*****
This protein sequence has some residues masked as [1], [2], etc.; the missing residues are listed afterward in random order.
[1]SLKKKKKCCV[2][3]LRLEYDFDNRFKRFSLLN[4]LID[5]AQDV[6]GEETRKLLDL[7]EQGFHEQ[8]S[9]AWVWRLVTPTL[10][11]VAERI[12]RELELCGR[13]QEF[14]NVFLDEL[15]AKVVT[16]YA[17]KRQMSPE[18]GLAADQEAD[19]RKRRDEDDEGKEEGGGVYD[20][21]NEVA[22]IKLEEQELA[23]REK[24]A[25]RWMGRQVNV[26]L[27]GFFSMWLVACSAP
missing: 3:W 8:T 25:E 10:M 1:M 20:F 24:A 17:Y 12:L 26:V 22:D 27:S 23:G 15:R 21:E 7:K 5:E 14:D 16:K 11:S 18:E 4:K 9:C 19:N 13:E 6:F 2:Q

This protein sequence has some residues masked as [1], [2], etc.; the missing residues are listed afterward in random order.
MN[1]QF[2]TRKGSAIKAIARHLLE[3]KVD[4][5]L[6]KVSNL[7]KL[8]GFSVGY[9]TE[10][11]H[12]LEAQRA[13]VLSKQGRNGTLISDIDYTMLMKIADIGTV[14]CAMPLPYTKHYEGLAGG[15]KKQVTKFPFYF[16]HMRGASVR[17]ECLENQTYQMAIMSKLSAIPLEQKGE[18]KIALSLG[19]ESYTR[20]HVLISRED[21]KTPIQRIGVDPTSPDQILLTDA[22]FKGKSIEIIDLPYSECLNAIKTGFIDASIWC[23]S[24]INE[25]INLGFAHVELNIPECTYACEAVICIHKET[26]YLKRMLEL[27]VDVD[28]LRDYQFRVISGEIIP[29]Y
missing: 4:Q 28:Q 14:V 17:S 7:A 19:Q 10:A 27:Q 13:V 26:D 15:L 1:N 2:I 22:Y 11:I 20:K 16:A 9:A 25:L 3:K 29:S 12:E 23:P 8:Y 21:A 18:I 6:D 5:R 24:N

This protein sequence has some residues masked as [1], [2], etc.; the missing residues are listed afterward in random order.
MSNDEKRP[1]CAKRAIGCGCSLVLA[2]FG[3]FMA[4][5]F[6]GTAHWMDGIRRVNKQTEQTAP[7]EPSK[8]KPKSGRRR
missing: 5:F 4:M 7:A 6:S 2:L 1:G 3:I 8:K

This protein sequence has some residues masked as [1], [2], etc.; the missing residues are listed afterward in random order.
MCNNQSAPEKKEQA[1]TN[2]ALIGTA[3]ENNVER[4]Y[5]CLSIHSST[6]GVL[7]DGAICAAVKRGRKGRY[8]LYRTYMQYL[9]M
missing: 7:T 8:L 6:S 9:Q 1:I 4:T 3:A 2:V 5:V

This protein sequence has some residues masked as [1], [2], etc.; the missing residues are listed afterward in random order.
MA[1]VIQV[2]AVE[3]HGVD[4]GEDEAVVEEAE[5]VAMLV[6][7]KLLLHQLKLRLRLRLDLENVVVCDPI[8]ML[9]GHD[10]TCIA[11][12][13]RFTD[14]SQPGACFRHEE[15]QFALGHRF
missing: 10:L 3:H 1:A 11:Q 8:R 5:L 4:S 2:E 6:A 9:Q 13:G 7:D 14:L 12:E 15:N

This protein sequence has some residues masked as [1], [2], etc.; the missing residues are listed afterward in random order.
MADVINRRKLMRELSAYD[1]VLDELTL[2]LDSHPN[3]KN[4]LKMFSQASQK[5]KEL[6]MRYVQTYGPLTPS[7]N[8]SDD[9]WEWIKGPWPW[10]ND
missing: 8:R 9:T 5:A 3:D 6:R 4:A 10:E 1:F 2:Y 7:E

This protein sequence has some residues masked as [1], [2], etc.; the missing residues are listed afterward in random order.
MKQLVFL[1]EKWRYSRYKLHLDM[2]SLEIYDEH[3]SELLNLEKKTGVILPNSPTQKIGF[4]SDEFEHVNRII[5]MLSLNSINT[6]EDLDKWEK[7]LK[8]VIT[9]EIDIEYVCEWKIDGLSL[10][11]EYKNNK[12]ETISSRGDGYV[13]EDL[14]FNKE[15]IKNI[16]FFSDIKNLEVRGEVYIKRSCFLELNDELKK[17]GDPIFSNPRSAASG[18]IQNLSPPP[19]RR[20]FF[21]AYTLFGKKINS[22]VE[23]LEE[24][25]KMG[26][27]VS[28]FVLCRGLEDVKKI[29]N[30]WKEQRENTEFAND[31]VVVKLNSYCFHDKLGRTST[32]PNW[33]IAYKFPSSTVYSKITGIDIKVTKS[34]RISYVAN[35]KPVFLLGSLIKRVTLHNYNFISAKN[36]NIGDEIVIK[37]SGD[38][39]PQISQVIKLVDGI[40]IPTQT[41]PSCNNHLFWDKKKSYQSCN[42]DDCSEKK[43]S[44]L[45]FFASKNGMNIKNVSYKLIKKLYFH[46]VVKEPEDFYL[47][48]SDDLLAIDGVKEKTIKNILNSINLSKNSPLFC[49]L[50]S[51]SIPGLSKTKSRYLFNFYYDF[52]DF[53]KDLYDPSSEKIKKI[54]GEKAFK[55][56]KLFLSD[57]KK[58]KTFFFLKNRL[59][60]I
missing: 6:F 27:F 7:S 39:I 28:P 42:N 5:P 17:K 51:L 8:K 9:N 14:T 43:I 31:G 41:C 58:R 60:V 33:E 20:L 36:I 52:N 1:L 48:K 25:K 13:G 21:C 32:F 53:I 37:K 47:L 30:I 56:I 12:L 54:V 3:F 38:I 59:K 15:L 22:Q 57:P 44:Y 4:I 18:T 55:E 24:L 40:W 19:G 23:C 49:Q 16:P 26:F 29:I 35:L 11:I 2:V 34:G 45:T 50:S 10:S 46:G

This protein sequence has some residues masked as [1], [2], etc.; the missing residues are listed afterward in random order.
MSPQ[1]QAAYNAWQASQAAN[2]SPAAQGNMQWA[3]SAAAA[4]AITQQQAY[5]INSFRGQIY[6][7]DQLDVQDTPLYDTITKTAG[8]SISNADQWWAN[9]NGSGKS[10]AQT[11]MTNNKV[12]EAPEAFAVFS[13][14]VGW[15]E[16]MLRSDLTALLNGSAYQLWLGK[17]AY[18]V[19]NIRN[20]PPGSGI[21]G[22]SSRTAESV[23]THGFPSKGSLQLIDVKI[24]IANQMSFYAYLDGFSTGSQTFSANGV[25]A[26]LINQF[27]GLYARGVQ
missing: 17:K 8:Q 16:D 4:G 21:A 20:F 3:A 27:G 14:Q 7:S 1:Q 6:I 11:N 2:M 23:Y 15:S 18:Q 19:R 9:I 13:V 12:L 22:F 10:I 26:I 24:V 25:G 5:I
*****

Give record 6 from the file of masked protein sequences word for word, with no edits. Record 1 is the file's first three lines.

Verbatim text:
This protein sequence has some residues masked as [1], [2], etc.; the missing residues are listed afterward in random order.
MADVINRRKLMRELSAYD[1]VLDELTL[2]LDSHPN[3]KN[4]LKMFSQASQK[5]KEL[6]MRYVQTYGPLTPS[7]N[8]SDD[9]WEWIKGPWPW[10]ND
missing: 8:R 9:T 5:A 3:D 6:R 4:A 10:E 1:F 2:Y 7:E